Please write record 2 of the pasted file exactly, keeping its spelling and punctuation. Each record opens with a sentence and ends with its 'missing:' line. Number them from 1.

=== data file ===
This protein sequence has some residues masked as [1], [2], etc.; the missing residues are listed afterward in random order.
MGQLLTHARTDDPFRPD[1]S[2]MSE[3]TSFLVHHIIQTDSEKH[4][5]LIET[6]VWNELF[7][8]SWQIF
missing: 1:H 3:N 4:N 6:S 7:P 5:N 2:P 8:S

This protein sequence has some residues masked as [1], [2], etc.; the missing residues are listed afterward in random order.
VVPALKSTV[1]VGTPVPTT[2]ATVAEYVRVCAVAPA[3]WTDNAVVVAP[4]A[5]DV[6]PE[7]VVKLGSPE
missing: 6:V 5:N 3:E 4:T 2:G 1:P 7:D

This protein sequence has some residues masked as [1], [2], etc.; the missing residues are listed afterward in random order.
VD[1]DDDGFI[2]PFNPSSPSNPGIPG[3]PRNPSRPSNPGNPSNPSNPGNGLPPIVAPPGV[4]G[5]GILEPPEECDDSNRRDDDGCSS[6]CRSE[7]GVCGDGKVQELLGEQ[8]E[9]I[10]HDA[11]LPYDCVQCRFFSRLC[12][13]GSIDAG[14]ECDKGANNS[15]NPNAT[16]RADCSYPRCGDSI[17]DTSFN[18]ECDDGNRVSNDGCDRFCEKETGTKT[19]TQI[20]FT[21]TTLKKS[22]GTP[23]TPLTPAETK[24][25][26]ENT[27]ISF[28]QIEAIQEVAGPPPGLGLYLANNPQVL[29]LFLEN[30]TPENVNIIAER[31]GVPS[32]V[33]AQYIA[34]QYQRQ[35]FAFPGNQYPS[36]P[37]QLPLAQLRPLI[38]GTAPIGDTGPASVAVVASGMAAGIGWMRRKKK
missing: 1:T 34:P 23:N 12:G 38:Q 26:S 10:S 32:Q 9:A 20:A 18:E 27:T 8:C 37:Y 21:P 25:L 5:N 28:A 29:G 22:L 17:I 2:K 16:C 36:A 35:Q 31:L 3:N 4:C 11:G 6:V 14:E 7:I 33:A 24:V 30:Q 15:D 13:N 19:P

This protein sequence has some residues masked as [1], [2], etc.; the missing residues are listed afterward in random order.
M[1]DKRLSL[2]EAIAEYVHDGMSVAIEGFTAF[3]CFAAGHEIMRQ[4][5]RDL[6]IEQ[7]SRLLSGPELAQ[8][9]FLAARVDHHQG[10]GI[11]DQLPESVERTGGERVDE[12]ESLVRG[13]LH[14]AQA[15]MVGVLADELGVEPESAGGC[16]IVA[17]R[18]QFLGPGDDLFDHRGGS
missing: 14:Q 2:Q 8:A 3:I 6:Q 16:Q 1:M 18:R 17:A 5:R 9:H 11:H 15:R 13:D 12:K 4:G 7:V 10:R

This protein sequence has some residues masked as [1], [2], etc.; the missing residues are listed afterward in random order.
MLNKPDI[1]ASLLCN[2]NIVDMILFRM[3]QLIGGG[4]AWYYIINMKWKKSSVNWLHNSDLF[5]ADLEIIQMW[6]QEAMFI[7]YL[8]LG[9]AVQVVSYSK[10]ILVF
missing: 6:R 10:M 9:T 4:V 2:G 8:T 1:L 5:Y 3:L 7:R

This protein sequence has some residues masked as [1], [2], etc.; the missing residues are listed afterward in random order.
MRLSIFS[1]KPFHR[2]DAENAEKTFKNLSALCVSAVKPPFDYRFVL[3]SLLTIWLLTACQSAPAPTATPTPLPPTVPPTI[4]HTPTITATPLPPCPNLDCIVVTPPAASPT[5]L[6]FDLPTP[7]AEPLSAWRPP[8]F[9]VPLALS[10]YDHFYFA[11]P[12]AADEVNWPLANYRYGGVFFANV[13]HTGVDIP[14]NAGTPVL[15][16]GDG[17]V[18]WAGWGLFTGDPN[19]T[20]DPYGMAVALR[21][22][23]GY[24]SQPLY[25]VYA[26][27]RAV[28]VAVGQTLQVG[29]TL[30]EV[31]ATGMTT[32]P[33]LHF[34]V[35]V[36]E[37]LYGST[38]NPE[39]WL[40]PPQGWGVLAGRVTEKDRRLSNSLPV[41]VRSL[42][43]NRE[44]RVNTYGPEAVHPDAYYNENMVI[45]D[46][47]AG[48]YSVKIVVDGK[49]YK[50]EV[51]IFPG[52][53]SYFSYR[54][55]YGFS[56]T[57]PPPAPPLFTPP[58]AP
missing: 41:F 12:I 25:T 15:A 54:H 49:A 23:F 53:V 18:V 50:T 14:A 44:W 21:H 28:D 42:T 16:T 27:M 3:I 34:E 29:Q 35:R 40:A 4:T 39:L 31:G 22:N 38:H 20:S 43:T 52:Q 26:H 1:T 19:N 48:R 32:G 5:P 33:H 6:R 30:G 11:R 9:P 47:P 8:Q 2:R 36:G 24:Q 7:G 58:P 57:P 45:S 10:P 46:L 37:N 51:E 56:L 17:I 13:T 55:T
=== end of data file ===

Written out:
This protein sequence has some residues masked as [1], [2], etc.; the missing residues are listed afterward in random order.
VVPALKSTV[1]VGTPVPTT[2]ATVAEYVRVCAVAPA[3]WTDNAVVVAP[4]A[5]DV[6]PE[7]VVKLGSPE
missing: 6:V 5:N 3:E 4:T 2:G 1:P 7:D